When things go wrong!

IMG_1037 On Tuesday, I was meant to go to Paris. On Monday night, I was all packed and everything was lovely. I was prepared to take the relaxing Eurostar trip from St Pancras International to Gare du Nord. But at around 11pm, I was visited by a horrendous evil that was to prevent me from travelling. Namely, exploding at both ends for six hours, aka acute gastroenteritis. So I ended up in hospital, got rehydrated via a drip, and babbled nonsense caused by some anti-nausea medication to my wonderful boyfriend who accompanied me the whole way (except for the bit where the doctor poked her finger into my bum, when I ordered him outside).

So I spent Tuesday sleeping it off and nibbling dry toast. I had to rebook my transport to Paris, and miss my first night’s accommodation, so now I get the fun part of doing the travel insurance admin. My first thought was “thank goodness for travel insurance”, but now that I consider it a bit more closely – the cost of the insurance is far more than the cost of this mishap. Granted, my insurance covers me till next March and there could be another incident before then, but the chances seem unlikely. I’ve been living away from home over two years now and it’s the first time this has happened. I didn’t have to pay anything for the medical treatment I received because the UK has a sterling public healthcare system (more on that later). Of course, travel insurance is *just in case*, and it could have been a whole lot worse. I suppose you never know what might happen and you do have  peace of mind knowing it’s there.

2013-05-07 06.43.52 I’d also like to give a massive plug to the NHS, Britain’s public health system. Like Medicare at home in Australia, you can get free healthcare, including GP, ambulance, hospital and any medications you got at the hospital. As an Australian citizen, we have a reciprocal arrangement whereby I can access public healthcare in the UK, and Brits can do the same in Oz. Until now, I’ve never seen it properly in action. I started by calling NHS Direct, the diagnostic helpline. They asked me a series of questions and dispatched an ambulance, which was there within 10 minutes. I was shown to a private room and seen to pretty quicksmart, despite my maladies being relatively minor (I mean, it was AWFUL but I hadn’t lost an eyeball or been shot or anything). I was given as much time as I needed before leaving. Everyone was lovely to me.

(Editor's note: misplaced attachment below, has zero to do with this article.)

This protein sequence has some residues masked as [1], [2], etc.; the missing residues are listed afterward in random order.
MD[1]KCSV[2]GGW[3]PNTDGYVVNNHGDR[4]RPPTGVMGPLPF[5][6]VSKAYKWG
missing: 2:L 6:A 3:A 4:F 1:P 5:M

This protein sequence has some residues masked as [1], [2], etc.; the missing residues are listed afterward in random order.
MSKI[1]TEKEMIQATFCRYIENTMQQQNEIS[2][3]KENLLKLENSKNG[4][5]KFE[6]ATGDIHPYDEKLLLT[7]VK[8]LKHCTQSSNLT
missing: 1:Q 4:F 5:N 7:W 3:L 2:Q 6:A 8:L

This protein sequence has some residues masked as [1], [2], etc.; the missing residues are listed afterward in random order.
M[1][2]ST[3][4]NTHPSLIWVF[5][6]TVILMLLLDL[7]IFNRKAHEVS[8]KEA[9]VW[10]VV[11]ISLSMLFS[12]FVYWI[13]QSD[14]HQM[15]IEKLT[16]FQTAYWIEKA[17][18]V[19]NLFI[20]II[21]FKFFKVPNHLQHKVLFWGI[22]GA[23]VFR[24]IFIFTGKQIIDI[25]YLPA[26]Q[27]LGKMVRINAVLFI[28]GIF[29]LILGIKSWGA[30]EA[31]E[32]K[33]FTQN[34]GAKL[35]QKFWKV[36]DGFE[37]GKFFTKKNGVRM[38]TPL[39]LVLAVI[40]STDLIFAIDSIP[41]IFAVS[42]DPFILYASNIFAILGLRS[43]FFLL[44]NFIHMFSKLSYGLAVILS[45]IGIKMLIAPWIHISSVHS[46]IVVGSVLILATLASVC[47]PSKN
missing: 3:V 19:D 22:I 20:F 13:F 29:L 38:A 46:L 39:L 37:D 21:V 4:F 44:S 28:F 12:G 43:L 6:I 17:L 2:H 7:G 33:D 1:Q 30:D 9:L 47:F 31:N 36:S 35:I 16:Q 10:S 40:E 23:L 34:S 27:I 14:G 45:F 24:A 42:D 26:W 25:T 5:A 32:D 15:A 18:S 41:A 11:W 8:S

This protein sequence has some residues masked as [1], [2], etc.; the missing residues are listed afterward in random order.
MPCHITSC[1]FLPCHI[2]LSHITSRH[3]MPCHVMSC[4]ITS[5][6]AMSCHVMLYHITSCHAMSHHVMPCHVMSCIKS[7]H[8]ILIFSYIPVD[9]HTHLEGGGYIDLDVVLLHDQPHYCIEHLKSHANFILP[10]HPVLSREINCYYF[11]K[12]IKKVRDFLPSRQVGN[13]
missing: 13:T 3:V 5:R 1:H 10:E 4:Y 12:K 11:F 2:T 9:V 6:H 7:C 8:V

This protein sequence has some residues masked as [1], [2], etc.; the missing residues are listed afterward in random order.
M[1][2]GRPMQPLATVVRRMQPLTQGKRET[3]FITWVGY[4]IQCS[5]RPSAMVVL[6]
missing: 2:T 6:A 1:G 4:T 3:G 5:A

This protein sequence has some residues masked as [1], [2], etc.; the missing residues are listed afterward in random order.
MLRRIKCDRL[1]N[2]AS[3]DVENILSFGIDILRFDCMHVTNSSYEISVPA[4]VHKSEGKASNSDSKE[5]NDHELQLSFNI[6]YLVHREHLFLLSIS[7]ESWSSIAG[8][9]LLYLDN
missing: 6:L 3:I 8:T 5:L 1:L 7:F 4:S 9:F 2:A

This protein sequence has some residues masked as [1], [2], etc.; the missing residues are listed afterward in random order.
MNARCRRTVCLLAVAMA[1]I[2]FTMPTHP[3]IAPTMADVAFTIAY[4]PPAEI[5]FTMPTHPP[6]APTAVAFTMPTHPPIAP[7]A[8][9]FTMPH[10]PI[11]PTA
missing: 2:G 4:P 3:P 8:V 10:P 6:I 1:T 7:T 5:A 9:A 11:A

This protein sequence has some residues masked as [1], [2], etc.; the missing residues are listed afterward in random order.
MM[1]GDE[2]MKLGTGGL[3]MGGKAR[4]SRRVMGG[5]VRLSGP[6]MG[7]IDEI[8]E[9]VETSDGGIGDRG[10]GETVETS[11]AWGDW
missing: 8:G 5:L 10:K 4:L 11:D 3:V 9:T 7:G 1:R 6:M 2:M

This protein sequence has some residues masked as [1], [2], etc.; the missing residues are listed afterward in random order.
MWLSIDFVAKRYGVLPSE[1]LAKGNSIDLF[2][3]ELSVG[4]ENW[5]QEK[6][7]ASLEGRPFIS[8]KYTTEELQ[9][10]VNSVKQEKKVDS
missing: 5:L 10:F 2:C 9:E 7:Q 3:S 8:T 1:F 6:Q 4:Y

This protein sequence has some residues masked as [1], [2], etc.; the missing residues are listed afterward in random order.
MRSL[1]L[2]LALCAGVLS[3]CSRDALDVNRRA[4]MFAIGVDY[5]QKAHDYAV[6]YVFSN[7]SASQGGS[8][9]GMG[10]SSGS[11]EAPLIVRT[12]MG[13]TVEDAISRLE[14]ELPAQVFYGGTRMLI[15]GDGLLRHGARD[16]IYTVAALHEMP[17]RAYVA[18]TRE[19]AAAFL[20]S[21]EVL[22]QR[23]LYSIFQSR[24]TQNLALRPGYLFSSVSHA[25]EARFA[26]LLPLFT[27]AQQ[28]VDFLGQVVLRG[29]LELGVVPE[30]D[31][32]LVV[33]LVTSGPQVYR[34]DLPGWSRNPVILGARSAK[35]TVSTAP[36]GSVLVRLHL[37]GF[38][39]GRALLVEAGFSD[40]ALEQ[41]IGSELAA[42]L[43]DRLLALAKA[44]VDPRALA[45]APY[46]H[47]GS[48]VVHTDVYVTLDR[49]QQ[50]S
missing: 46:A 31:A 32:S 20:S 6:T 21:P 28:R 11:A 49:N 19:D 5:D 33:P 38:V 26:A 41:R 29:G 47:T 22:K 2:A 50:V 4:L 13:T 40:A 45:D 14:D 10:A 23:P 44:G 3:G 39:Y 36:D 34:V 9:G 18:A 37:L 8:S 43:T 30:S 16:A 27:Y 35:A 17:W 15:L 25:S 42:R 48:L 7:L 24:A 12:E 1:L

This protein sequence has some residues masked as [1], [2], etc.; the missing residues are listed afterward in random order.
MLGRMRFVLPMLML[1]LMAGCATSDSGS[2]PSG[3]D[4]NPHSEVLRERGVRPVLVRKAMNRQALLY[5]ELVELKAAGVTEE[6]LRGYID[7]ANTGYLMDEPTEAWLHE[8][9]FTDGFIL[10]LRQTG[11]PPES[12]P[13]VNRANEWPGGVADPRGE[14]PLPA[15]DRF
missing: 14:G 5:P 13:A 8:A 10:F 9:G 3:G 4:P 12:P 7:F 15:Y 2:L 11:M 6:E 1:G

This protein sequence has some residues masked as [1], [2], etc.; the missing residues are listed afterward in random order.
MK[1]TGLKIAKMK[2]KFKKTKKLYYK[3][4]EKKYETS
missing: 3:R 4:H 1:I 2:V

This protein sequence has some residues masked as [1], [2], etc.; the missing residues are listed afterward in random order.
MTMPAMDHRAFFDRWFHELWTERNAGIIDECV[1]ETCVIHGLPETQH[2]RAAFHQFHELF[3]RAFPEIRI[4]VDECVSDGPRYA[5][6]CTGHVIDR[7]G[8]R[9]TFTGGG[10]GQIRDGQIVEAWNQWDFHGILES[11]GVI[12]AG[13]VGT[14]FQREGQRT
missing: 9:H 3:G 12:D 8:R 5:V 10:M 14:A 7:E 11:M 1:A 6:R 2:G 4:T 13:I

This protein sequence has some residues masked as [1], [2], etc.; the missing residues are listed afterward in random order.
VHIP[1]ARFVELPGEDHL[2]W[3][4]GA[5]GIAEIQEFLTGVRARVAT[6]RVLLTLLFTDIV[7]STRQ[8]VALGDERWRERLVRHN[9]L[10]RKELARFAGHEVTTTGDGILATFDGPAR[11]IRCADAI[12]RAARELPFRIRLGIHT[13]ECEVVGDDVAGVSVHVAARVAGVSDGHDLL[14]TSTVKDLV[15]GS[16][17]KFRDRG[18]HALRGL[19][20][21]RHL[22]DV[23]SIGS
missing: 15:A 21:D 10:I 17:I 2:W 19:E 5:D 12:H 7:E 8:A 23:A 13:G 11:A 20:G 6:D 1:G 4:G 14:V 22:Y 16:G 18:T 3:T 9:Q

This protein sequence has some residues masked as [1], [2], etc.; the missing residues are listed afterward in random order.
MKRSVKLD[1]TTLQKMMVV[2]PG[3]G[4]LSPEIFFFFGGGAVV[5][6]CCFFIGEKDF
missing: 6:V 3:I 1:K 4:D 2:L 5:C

I made it to Paris only a day and a half late in the end, still in time for the first night of the three weeks’ accommodation I booked over AirBnb (I have a whole flat to myself for the same price as I would a dorm bed in a hostel in central Paris, it’s AMAZING). Now I just have to wrestle with my insurance company. Wish me luck.


3 thoughts on “When things go wrong!

  1. Pingback: Doing family long-distance | Two Hands Free

  2. This blog is great, definitely going to waste some time going through your archive. I also want to lend my voice to praising the NHS – when I had a really nasty ass bladder infection I turned up on a Sunday night to a minor accidents A&E room and got heaps of sympathy, super pain killers and free antibiotics within two hours. Meanwhile, there are people in the waiting room having totally cheery conversations whilst plunging whole limbs into ice buckets. Good work, NHS.

    • Thanks for the comment! Glad you had a good experience too. I feel a lot of people complain when things go wrong with the public system, but not enough people praise when things go right (which is the vast majority of the time).

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